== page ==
“Quiet the mind and the soul will speak.” ~ Ma Jaya Sati Bhagavati

A couple of months ago I gave myself a challenge. I committed to meditating every day for the next thirty days. I created a small altar on the coffee table in our living room, consisting of a Buddha statue, a surrender box, and an incense burner.

Every morning, soon after waking, I sit cross-legged for ten minutes in front of the altar. I meditate with my eyes open, but in soft focus and place my awareness on my breath. I count my breaths from one through ten and begin again when I reach ten. This method helps calm my mind and keeps me focused.

That does not mean that I've achieved enlightenment or inner-peace! On the contrary, meditating has helped me realize how active my mind really is. It sees as soon as I begin, my mind remembers this HUGE to-do list that had previously been living in the dark recesses of my mind. Things that had seemed trivial yesterday all of a sudden come to the forefront, wanting to be heard and recognized. When the thoughts come (and they always do), I try to practice compassion and loving-kindness towards myself. I label the thoughts “thinking” and bring my focus back to the breath.

Sometimes while meditating, I experience thirty seconds of presence and sometimes I experience two whole minutes! And at other times, no peace comes, just an endless stream of thoughts punctuated by breath.

What have I earned in my 80+ days of daily meditation?

  • Time. I used to feel like I did not have time for anything, like time was constantly slipping away and I was running to keep up with all the items I had to check off my to-do list. I still have the same amount of responsibilities in my life, but now I experience a lot more space around these responsibilities. Time seems to be elastic, rather than fixed. And although I'm taking at least 10 minutes a day to sit in stillness, somehow I seem to have more time to do the things I need to do and, more importantly, the things I want to do.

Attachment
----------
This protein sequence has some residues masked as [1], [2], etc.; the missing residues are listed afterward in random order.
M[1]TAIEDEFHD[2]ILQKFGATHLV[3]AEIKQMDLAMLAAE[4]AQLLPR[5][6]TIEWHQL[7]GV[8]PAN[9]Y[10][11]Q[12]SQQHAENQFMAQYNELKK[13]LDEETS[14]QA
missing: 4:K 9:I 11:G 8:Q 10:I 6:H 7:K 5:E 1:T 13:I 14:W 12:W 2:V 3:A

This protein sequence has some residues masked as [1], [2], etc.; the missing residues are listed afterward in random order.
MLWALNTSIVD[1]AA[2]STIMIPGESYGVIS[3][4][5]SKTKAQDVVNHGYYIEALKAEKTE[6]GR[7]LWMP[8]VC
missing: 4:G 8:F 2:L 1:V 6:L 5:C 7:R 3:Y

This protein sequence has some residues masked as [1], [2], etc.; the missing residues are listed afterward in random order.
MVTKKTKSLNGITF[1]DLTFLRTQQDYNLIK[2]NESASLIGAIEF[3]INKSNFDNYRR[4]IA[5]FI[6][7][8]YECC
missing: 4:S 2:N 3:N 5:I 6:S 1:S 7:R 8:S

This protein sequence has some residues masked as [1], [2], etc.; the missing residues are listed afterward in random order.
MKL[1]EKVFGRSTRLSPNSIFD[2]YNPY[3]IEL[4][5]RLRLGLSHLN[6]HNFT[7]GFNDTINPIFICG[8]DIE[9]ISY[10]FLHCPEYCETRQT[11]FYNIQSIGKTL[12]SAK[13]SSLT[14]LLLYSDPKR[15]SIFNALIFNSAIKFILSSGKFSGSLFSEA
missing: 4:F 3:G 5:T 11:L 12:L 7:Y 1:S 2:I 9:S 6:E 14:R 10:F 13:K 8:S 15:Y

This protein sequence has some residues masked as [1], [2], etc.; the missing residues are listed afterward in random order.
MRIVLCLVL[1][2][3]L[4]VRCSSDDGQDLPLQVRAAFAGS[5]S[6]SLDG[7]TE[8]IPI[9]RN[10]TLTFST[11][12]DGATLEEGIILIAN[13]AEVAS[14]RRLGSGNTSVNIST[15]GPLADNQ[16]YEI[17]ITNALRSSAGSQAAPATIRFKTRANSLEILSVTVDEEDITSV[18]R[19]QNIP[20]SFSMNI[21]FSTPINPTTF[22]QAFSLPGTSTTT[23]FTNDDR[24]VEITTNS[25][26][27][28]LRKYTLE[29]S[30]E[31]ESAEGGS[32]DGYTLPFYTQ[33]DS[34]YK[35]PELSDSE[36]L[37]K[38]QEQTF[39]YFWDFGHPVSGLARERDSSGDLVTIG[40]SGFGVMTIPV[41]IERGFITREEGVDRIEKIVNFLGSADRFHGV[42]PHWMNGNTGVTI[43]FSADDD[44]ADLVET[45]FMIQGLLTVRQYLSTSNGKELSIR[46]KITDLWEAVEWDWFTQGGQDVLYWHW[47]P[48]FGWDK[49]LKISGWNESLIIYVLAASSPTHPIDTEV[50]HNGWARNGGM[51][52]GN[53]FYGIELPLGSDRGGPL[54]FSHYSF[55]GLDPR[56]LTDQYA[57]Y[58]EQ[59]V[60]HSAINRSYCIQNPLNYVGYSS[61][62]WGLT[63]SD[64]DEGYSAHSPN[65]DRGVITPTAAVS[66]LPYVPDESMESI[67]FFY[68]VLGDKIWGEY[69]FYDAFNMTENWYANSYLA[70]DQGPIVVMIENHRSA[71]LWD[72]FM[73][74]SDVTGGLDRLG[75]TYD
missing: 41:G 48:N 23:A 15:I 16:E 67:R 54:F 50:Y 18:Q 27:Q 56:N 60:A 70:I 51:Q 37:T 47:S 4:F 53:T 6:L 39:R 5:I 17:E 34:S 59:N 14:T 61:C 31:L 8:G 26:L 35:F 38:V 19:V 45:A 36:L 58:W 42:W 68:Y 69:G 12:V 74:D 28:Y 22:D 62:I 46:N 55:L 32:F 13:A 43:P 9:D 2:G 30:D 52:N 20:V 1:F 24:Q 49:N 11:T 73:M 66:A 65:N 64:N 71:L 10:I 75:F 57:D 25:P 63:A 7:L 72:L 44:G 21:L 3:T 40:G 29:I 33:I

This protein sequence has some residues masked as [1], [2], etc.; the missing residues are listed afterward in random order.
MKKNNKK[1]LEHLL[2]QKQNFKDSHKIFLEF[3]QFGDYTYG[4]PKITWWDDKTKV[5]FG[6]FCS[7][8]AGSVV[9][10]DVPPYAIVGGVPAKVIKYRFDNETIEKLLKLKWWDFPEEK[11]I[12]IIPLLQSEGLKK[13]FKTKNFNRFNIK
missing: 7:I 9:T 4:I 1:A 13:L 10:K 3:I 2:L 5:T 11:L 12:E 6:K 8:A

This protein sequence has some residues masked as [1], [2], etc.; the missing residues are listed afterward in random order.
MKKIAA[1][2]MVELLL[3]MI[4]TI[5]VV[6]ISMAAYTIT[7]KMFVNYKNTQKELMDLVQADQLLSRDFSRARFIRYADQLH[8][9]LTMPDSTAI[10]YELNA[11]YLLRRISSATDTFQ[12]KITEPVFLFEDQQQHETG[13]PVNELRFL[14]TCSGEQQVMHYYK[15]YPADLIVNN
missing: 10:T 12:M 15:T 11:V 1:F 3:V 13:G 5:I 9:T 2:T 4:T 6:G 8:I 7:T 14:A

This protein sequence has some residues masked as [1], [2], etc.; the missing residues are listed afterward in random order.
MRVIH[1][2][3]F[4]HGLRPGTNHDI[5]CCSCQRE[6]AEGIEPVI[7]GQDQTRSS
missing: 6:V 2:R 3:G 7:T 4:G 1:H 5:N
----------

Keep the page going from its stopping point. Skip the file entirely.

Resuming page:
• Inner Peace. A funny thing started to happen after I'd been meditating for awhile. I started sweating the small stuff less. For example, I live in New Jersey and have struggled my entire adult life with road rage. The moment I get in the car I'm “horn happy.” I will not claim to be a saint now, but I will say that my tolerance for sitting behind someone who has stopped at a green light has increased ten-fold. I no longer take their absent-mindedness as a personal affront, but recognize that they may be having a bad day. Nowadays when I find my stress levels rising, I remind myself that “we are all one.”

  • Perspective. We all struggle. We all have stressful aspects to our lives that are not going as well as we wish they would. Meditation has given me the perspective to recognize that my problems are only as big or as small as I make them. I have the power to change my perspective. I have the power to decide if a problem is going to ruin my day.

  • Positivity. Before I started meditating, I was often at the mercy of my mind. Human beings have a tendency to over-focus on the negative and I was no exception. Since I've started meditating, I've become more aware of my negative thoughts. When you notice a negative thought before it takes hold, you can easily replace it with a more positive thought. One of my favorite sayings is: “You do not have to believe everything you think.” Meditation has given me the power to choose more positive thoughts and that is an invaluable gift.

This started off as a thirty day experiment, but now that I'm eighty-seven days in, I think it's safe to say I'm hooked! I can not imagine not continuing to meditate daily and I've upped my daily meditation practice to fifteen minutes a day. Meditation is how I start my day; it is a small, but incredibly effective way that you can begin your day with self-care.